Three years later, guess what’s covering the ground in Haiti: empty water bottles. There is no infrastructure to recycle or destroy or bury them, and they were delivered in their millions. So they end up lying in the ditches and gutters, lining the roadsides, and annoying guys like Julian Fantino.
And Haiti got a lot of other things from the outside world that didn’t help much: food that undermined local production; no money directly to accountable government to aid in rebuilding (it went to non-accountable NGOs who spent it as befitted their mandates, not Haitian needs).
Oh yeah, and cholera. They didn’t need that either, but that has turned out to be the most important thing brought to Haiti by the United Nations. [Slate magazine carried an article on February 25, 2013 noting that the UN has denied any responsibility for the cholera that it brought to Haiti. It refuses even to say it’s sorry. Perhaps not by coincidence, the article was written by Jonathan M. Katz.]
Maclean’s magazine reviewer Michael Petrou writes:
What Haiti didn’t get – at least if we’re talking about its government – was cash. Much of the money that was pledged was never delivered. Millions of so-called aid dollars were in fact debt relief. And many millions more went to the UN, or NGOs, or never left the donor countries at all. It went to pay for things like hotel rooms, and SUVs.
What Haiti got most of was Hollywood. Lots of photo opportunities for presumably well-intentioned people, but no long-term help for Haitians. We did manage to build them a lot of really nice refugee settlements (i.e. tents) and lots of big name Hollywood types and a lot of international politicos were filmed or photographed doing their level best to look concerned and helpful. I’m willing to accept that many of them were concerned. Very few were helpful.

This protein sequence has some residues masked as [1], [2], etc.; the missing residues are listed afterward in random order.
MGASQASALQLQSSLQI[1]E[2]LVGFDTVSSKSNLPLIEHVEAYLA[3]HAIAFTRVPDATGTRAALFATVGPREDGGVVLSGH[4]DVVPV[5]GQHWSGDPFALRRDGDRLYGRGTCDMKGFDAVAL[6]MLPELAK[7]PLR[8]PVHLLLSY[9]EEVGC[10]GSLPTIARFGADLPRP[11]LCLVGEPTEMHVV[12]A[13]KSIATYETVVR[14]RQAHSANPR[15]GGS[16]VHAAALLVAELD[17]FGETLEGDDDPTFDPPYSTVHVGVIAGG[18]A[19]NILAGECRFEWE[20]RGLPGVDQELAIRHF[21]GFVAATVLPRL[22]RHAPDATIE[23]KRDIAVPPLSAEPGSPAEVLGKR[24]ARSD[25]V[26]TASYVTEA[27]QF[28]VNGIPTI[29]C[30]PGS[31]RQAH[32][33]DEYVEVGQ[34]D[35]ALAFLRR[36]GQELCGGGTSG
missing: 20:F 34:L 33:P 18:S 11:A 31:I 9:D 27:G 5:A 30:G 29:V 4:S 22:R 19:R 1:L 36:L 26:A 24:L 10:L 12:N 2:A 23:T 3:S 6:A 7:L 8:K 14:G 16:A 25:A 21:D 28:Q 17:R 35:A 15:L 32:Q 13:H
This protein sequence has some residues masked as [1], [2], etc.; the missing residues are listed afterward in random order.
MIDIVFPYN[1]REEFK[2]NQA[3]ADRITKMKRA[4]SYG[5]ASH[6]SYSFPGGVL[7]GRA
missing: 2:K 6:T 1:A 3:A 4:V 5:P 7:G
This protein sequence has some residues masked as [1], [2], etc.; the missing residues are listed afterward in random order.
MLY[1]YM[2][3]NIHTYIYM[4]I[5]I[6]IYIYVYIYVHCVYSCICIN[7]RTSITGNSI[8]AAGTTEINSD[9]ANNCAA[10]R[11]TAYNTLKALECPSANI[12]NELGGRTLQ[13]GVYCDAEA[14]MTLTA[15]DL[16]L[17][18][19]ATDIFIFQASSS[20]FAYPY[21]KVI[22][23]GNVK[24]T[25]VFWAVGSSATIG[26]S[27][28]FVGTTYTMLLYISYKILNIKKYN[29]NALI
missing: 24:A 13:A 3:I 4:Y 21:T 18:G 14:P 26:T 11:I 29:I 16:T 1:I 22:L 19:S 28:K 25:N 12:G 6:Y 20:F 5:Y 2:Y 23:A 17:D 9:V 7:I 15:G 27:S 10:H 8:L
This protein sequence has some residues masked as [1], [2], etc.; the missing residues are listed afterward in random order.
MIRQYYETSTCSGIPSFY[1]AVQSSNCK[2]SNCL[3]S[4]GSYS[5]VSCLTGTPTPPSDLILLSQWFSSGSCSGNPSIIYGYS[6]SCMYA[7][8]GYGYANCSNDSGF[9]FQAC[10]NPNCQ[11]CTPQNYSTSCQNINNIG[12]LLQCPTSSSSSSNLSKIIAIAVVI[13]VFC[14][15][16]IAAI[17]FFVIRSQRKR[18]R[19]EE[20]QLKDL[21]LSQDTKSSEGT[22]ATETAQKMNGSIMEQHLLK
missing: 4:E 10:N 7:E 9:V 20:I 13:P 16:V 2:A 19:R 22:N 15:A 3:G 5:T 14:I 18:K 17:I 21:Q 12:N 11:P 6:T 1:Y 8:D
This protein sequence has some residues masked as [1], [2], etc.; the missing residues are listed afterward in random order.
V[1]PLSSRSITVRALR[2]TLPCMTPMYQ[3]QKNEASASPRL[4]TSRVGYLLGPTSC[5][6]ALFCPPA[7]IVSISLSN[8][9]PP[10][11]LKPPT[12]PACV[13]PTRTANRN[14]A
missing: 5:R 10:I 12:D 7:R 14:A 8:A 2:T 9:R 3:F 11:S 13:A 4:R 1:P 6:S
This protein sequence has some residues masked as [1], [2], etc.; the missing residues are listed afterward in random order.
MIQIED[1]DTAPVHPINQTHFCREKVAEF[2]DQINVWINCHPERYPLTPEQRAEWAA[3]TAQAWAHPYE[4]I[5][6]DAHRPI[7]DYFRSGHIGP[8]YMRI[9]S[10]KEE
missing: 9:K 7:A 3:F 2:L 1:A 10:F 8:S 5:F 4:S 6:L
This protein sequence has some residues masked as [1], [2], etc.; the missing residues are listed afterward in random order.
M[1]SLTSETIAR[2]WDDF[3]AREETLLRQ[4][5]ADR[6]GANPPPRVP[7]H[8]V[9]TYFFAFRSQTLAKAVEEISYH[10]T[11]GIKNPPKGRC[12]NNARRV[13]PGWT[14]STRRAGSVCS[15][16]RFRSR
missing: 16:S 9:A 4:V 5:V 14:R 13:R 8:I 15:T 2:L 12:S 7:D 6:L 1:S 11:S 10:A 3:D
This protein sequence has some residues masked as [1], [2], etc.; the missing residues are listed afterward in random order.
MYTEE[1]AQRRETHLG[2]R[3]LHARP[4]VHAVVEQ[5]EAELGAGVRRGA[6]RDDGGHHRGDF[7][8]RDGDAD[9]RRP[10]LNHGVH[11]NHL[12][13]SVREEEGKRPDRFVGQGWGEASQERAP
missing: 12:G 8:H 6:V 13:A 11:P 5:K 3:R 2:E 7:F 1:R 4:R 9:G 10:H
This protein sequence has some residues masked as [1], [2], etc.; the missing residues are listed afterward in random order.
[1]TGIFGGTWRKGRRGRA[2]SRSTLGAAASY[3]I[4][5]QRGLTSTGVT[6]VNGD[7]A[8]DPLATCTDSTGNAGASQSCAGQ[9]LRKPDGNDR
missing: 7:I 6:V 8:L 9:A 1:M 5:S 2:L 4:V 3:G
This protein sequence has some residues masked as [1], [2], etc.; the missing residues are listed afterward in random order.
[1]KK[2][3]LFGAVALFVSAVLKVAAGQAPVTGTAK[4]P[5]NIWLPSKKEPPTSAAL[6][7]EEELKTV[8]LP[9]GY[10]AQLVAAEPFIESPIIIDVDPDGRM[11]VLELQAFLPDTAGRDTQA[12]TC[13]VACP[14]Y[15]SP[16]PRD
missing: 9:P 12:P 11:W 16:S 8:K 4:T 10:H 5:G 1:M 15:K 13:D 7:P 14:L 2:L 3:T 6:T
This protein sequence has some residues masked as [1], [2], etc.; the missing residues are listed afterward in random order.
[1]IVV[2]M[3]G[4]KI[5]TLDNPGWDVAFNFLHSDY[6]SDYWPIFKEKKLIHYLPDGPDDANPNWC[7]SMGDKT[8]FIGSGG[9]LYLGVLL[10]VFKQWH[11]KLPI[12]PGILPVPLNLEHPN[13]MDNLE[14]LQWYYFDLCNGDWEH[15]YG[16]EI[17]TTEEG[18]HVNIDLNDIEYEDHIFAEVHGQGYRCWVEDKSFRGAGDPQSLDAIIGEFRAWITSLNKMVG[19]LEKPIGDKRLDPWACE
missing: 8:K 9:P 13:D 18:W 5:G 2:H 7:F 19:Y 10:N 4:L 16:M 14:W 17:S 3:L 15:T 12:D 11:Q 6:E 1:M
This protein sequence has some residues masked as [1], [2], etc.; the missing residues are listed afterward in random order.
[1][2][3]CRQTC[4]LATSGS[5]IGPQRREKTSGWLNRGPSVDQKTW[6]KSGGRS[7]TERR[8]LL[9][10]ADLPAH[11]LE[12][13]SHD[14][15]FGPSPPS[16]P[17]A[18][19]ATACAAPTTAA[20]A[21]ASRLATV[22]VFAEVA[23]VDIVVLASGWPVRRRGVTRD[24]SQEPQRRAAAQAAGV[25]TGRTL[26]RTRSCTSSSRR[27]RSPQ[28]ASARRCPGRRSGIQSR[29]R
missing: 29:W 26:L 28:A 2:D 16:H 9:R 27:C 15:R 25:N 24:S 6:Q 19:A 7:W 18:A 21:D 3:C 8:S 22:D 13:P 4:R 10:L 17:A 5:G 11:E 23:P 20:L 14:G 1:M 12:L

Little work or money was put into rebuilding roads, shoring up damaged buildings and bridges, restoring power grids and sanitary infrastructure. The majority of the cash pledged to Haiti never got to Haitians. You’ll no doubt understand that this did little to put food in the bellies of Haitians or roofs over their heads.
Canada, where I live, has a sizeable Haitian community. Indeed, at the time of the quake, our Governor General (the representative of the Queen of England) was of Haitian origin. And her Haitian home was close to the area hardest hit. So she was certainly moved and concerned and took on the task of supporting to the best of her ability. But the government she served, my government, was useless. Of all the money pledged or spent by the government of Canada, not a single dollar was given directly to Haiti. Instead, we provided funding to NGOs to let them run the cleanup, thereby helping to further weaken the Haitian government in the eyes of its people. The NGOs, of course, are completely unaccountable to the people of Haiti – or even to the people of Canada, for that matter.
Before I get carried away complaining about my own useless government and the capitalist bastards who arrived in Haiti to feast on the corpse, let me end with one request: Each of you, go find Jonathan Katz’s book and read it. Then sit and think for a bit about what a dreadful job the world does in trying to respond to emergency.
The Big Truck That Went By: How the World Came to Save Haiti and Left Behind a Disaster – Jonathan M. Katz, ISBN-10: 023034187X, ISBN-13: 978-0230341876
Paul Richard Harris is an Axis of Logic editor and columnist, based in Canada. He can be reached at email@example.com.